- DeJesus-Hernandez M, Mackenzie IR, Boeve BF, Boxer AL, Baker M, Rutherford NJ, Nicholson AM, Finch NA, Flynn H, Adamson J, Kouri N, Wojtas A, Sengdy P, Hsiung GY, Karydas A, Seeley WW, Josephs KA, Coppola G, Geschwind DH, Wszolek ZK, Feldman H, Knopman DS, Petersen RC, Miller BL, Dickson DW, Boylan KB, Graff-Radford NR, Rademakers R: Expanded GGGGCC hexanucleotide repeat in noncoding region of C9ORF72 causes chromosome 9p-Linked FTD and ALS. Neuron. 2011, 72 (2): 245-256. 10.1016/j.neuron.2011.09.011.View ArticlePubMedPubMed CentralGoogle Scholar
- Renton AE, Majounie E, Waite A, Simón-Sánchez J, Rollinson S, Gibbs JR, Schymick JC, Laaksovirta H, van Swieten JC, Myllykangas L, Kalimo H, Paetau A, Abramzon Y, Remes AM, Kaganovich A, Scholz SW, Duckworth J, Ding J, Harmer DW, Hernandez DG, Johnson JO, Mok K, Ryten M, Trabzuni D, Guerreiro RJ, Orrell RW, Neal J, Murray A, Pearson J, Jansen IE, et al: A hexanucleotide repeat expansion in C9ORF72 is the cause of chromosome 9p21-linked ALS-FTD. Neuron. 2011, 72 (2): 257-268. 10.1016/j.neuron.2011.09.010.View ArticlePubMedPubMed CentralGoogle Scholar
- Goedert M, Ghetti B, Spillantini MG: Frontotemporal Dementia: implications for understanding Alzheimer disease. Cold Spring Harb Perspect Med. 2012, 2 (2): a006254-10.1101/cshperspect.a006254. doi: 10.1101/cshperspect.a006254View ArticlePubMedPubMed CentralGoogle Scholar
- Sofola OA, Jin P, Qin Y, Duan R, Liu H, de Haro M, Nelson DL, Botas J: RNA-binding proteins hnRNP A2/B1 and CUGBP1 suppress fragile X CGG premutation repeat-induced neurodegeneration in a Drosophila model of FXTAS. Neuron. 2007, 55 (4): 565-571. 10.1016/j.neuron.2007.07.021.View ArticlePubMedPubMed CentralGoogle Scholar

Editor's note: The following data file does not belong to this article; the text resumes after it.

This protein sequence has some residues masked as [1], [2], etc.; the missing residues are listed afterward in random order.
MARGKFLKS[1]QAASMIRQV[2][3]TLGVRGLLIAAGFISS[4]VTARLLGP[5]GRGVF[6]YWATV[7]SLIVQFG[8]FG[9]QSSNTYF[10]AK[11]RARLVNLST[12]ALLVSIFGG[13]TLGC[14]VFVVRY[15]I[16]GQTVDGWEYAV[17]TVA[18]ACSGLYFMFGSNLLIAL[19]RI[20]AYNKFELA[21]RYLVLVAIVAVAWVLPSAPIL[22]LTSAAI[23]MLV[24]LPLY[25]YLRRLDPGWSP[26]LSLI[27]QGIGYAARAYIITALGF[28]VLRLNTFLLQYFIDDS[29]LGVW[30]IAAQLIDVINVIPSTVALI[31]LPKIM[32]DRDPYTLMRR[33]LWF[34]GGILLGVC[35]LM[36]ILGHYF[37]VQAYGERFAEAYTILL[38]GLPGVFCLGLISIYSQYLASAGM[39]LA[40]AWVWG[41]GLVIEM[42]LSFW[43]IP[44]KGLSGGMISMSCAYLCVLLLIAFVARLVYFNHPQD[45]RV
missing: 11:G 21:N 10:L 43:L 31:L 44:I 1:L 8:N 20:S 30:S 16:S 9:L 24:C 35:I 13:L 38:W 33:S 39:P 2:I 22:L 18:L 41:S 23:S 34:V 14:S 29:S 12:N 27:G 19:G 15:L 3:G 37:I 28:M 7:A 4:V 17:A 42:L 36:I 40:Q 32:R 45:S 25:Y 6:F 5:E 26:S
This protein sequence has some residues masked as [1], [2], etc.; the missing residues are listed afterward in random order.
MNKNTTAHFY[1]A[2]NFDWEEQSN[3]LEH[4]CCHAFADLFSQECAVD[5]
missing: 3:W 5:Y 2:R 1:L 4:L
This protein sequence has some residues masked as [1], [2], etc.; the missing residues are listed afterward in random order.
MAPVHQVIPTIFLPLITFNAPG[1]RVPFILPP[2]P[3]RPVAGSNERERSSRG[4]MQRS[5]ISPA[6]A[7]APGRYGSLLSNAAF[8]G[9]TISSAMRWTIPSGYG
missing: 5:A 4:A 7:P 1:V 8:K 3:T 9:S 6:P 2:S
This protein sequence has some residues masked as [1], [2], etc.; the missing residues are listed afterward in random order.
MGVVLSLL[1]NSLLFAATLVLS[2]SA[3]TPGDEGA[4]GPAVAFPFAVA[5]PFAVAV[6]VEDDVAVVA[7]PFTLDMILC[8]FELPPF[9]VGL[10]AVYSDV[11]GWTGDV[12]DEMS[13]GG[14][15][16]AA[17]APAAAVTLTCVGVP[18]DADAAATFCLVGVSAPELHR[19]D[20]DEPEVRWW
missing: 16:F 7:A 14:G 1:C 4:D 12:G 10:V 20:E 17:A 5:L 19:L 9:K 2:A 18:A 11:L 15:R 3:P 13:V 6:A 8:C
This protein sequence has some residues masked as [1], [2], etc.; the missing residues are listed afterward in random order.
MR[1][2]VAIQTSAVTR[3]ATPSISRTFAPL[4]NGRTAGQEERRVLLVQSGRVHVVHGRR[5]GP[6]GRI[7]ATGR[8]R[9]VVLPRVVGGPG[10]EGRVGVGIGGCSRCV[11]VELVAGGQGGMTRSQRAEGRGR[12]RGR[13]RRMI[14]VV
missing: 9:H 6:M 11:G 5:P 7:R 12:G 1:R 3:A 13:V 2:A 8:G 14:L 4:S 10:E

- Bäumer D, Ansorge O, Almeida M, Talbot K: The role of RNA processing in the pathogenesis of motor neuron degeneration. Expert Rev Mol Med. 2010, 12: e21-10.1017/S1462399410001523.View ArticlePubMedGoogle Scholar
- Arighi A, Fumagalli GG, Jacini F, Fenoglio C, Ghezzi L, Pietroboni AM, De Riz M, Serpente M, Ridolfi E, Bonsi R, Bresolin N, Scarpini E, Galimberti D: Early onset behavioral variant frontotemporal dementia due to the C9ORF72 hexanucleotide repeat expansion: psychiatric clinical presentations. J Alzheimers Dis. 2012, 31 (2): 447-452.PubMedGoogle Scholar
- Mahoney CJ, Beck J, Rohrer JD, Lashley T, Mok K, Shakespeare T, Yeatman T, Warrington EK, Schott JM, Fox NC, Rossor MN, Hardy J, Collinge J, Revesz T, Mead S, Warren JD: Frontotemporal dementia with the C9ORF72 hexanucleotide repeat expansion: clinical, neuroanatomical and neuropathological features. Brain. 2012, 135 (Pt 3): 736-750. 10.1093/brain/awr361.View ArticlePubMedPubMed CentralGoogle Scholar
- Whitwell JL, Weigand SD, Boeve BF, Senjem ML, Gunter JL, DeJesus-Hernandez M, Rutherford NJ, Baker M, Knopman DS, Wszolek ZK, Parisi JE, Dickson DW, Petersen RC, Rademakers R, Jack CR, Josephs KA: Neuroimaging signatures of frontotemporal dementia genetics: C9ORF72, tau, progranulin and sporadics. Brain. 2012, 135 (Pt 3): 794-806. 10.1093/brain/aws001.View ArticlePubMedPubMed CentralGoogle Scholar
- Schmahmann JD, Caplan D: Cognition, emotion and the cerebellum. Brain. 2006, 129 (Pt 2): 290-292.PubMedGoogle Scholar